Rural & Urban Differences in Surgeries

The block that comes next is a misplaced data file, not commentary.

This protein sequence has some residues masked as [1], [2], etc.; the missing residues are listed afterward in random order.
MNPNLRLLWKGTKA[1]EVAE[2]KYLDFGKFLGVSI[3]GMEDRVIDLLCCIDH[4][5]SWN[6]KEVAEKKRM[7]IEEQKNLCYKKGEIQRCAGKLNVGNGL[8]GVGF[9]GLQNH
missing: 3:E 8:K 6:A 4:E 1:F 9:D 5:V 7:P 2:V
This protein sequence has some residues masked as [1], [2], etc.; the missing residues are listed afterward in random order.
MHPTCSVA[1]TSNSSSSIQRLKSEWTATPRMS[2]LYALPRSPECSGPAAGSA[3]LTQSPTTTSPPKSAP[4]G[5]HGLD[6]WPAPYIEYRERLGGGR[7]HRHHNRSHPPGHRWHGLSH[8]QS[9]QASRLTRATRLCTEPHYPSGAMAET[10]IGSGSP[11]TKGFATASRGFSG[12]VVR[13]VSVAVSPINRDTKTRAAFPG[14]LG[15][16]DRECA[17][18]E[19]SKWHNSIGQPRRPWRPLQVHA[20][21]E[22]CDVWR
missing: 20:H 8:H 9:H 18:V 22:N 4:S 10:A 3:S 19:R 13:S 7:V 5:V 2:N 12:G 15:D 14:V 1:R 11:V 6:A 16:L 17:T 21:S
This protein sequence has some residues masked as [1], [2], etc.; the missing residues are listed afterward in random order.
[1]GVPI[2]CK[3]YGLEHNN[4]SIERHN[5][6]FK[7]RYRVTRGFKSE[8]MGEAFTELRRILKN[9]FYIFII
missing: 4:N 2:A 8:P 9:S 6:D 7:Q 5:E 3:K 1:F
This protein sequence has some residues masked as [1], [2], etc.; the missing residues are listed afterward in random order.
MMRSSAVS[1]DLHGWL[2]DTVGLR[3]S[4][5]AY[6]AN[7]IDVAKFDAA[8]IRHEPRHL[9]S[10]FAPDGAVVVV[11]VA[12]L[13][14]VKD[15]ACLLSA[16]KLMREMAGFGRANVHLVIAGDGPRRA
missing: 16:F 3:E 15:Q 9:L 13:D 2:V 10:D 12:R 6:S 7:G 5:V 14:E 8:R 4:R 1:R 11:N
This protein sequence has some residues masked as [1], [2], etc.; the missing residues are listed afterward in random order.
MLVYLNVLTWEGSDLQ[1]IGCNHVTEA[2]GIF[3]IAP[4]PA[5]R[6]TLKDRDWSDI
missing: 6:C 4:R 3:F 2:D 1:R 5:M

Previous investigations have shown that there are disparities in healthcare services provided to rural and urban residents. Removing these disparities has become a national priority because good healthcare shouldn’t depend on where people live. Disparities in care to rural residents can have important implications for how healthcare resources are allocated. For example, patient outcomes are typically better with hospitals and surgeons performing higher volumes of given procedures. Outlying rural hospitals may be performing lower volumes of these procedures, but it’s important to balance this with the need for these procedures if there are no nearby hospitals and surgeons. Rural Vs Urban Settings In an effort to better understand the association between receipt of greater and lesser discretionary surgeries among residents in rural versus urban settings, my colleagues and I conducted an analysis that was published in the May 2011 Archives of Surgery. In this analysis, we analyzed disparities between settings by looking at the incidences of several elective procedures (lumbar spine fusion, total hip and knee replacement surgery, and prostatectomy) as well as that of less discretionary procedures (abdominal aortic aneurysm repair [AAA], aortic valve replacement, non-incidental appendectomy, open reduction and internal fixation of the femur, and carotid endarterectomy [CEA]). According to our findings, rural Medicare beneficiaries were significantly more likely than their urban counterparts to undergo a wide variety of surgical procedures. These procedures ranged from those that were generally more discretionary, especially total joint replacement surgery and lumbar spine fusion, to those that were generally less discretionary, including CEA and appendectomy. The magnitude of this difference was also important to note. Rural patients were at least 20% more...